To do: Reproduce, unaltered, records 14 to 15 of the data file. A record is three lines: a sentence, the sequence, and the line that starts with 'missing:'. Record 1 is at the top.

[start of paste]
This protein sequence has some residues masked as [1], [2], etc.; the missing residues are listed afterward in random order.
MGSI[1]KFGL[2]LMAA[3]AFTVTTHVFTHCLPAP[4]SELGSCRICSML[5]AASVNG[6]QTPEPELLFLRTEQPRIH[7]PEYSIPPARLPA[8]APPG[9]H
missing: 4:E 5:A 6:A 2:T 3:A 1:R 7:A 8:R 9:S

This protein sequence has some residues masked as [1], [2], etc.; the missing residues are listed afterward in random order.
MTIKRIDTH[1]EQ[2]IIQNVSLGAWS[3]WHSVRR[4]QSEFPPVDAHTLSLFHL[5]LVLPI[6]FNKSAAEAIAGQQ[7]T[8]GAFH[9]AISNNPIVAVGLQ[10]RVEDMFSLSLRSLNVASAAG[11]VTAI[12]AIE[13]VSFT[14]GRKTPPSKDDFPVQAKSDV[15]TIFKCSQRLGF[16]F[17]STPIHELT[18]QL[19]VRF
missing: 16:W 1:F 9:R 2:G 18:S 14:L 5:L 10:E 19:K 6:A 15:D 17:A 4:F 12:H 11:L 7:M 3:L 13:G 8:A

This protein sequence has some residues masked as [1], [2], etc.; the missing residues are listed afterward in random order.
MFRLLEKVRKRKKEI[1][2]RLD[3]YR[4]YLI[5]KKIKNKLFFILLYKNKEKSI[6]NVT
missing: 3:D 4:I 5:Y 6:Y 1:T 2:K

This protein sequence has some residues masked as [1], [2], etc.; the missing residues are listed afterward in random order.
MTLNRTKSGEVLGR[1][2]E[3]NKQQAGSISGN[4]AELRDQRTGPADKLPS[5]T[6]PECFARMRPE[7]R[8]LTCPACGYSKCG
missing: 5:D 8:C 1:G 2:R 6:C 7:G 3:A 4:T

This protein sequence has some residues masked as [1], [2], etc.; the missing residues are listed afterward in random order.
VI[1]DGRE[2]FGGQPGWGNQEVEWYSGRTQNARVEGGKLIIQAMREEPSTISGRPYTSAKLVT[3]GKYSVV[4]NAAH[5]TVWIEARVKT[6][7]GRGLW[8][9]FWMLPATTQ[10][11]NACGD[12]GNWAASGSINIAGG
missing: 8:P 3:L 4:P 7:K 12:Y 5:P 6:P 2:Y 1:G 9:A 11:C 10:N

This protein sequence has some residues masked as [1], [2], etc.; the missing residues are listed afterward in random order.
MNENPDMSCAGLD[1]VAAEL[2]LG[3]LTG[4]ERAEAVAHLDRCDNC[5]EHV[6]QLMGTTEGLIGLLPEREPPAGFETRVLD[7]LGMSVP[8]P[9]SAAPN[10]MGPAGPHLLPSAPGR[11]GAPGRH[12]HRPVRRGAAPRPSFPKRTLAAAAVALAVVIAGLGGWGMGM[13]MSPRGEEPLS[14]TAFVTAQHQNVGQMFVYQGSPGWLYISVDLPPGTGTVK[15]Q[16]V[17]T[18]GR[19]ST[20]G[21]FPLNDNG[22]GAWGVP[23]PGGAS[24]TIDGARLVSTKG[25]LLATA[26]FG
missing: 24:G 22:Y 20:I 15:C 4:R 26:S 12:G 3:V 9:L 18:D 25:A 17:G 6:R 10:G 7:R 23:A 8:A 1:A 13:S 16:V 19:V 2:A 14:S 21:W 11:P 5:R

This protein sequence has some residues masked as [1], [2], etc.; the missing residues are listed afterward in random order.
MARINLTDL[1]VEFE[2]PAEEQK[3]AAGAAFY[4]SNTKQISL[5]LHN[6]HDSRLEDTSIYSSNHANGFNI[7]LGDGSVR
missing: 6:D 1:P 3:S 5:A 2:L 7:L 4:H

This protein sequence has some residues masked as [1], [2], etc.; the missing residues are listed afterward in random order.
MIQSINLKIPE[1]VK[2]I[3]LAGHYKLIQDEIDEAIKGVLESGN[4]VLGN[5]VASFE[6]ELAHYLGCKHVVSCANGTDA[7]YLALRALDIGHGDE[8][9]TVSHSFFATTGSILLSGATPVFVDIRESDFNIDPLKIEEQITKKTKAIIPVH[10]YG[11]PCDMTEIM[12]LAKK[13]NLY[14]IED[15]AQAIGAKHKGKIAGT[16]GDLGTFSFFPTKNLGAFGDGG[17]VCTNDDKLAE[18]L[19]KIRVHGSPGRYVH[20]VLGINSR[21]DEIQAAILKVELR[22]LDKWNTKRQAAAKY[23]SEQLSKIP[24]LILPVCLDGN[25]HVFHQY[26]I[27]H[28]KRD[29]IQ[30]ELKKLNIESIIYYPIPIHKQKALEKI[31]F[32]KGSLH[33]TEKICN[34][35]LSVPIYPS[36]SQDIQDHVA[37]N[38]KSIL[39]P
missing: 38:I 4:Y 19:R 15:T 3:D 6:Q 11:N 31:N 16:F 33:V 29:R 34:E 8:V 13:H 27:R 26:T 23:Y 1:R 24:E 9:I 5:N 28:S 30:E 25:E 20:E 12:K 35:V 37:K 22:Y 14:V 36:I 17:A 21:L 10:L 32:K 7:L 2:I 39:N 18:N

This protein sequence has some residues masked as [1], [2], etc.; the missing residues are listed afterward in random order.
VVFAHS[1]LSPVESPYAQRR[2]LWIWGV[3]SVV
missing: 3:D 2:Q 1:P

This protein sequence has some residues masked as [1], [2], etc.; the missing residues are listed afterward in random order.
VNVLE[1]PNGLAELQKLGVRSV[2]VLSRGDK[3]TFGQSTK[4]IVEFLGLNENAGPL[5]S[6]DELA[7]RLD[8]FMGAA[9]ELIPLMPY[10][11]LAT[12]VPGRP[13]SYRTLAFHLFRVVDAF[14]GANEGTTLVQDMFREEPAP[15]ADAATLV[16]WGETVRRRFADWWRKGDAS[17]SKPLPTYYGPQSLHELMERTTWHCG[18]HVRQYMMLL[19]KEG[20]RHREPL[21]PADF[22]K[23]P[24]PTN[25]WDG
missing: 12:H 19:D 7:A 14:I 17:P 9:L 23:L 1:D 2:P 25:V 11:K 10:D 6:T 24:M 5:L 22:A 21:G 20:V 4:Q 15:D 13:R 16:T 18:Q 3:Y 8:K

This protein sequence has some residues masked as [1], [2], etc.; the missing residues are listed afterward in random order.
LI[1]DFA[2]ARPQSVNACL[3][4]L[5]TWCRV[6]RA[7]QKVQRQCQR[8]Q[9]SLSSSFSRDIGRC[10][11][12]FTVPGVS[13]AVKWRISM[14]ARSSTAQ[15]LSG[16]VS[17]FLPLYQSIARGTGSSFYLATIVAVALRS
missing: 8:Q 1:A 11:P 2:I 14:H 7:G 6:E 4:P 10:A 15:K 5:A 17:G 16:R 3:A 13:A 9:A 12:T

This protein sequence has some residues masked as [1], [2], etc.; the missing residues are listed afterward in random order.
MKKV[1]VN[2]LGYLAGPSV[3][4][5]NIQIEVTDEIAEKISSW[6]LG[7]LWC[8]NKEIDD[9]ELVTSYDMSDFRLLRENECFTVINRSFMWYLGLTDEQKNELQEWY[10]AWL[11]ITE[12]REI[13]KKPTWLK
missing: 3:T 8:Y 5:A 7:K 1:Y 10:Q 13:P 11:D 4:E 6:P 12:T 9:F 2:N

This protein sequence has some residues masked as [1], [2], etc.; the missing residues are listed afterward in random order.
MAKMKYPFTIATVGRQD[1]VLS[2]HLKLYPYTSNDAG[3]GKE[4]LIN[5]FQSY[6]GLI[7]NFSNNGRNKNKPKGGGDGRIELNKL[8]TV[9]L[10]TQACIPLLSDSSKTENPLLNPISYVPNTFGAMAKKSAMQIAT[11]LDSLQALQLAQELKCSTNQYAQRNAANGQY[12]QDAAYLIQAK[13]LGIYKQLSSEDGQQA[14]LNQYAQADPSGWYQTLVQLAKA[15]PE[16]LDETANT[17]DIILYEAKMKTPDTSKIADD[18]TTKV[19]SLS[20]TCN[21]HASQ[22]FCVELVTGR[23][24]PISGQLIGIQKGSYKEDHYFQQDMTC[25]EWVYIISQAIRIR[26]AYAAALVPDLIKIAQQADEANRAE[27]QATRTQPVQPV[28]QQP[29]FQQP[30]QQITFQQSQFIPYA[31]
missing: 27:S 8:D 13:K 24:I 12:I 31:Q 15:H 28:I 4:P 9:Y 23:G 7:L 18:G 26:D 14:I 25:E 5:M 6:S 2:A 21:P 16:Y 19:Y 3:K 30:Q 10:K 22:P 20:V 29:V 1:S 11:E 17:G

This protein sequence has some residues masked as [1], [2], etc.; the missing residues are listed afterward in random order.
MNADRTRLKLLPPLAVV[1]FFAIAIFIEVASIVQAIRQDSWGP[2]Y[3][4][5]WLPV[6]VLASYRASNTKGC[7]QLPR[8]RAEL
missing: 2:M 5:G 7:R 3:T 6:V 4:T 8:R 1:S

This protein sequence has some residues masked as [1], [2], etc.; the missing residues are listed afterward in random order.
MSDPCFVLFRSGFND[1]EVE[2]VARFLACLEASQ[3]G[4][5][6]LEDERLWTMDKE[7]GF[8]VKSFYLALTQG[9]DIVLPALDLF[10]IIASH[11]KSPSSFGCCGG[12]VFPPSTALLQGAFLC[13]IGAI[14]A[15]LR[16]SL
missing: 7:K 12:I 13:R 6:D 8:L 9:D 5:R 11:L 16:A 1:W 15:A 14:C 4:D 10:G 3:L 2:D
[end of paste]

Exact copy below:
This protein sequence has some residues masked as [1], [2], etc.; the missing residues are listed afterward in random order.
MNADRTRLKLLPPLAVV[1]FFAIAIFIEVASIVQAIRQDSWGP[2]Y[3][4][5]WLPV[6]VLASYRASNTKGC[7]QLPR[8]RAEL
missing: 2:M 5:G 7:R 3:T 6:V 4:T 8:R 1:S

This protein sequence has some residues masked as [1], [2], etc.; the missing residues are listed afterward in random order.
MSDPCFVLFRSGFND[1]EVE[2]VARFLACLEASQ[3]G[4][5][6]LEDERLWTMDKE[7]GF[8]VKSFYLALTQG[9]DIVLPALDLF[10]IIASH[11]KSPSSFGCCGG[12]VFPPSTALLQGAFLC[13]IGAI[14]A[15]LR[16]SL
missing: 7:K 12:I 13:R 6:D 8:L 9:D 5:R 11:L 16:A 1:W 15:A 14:C 4:D 10:G 3:L 2:D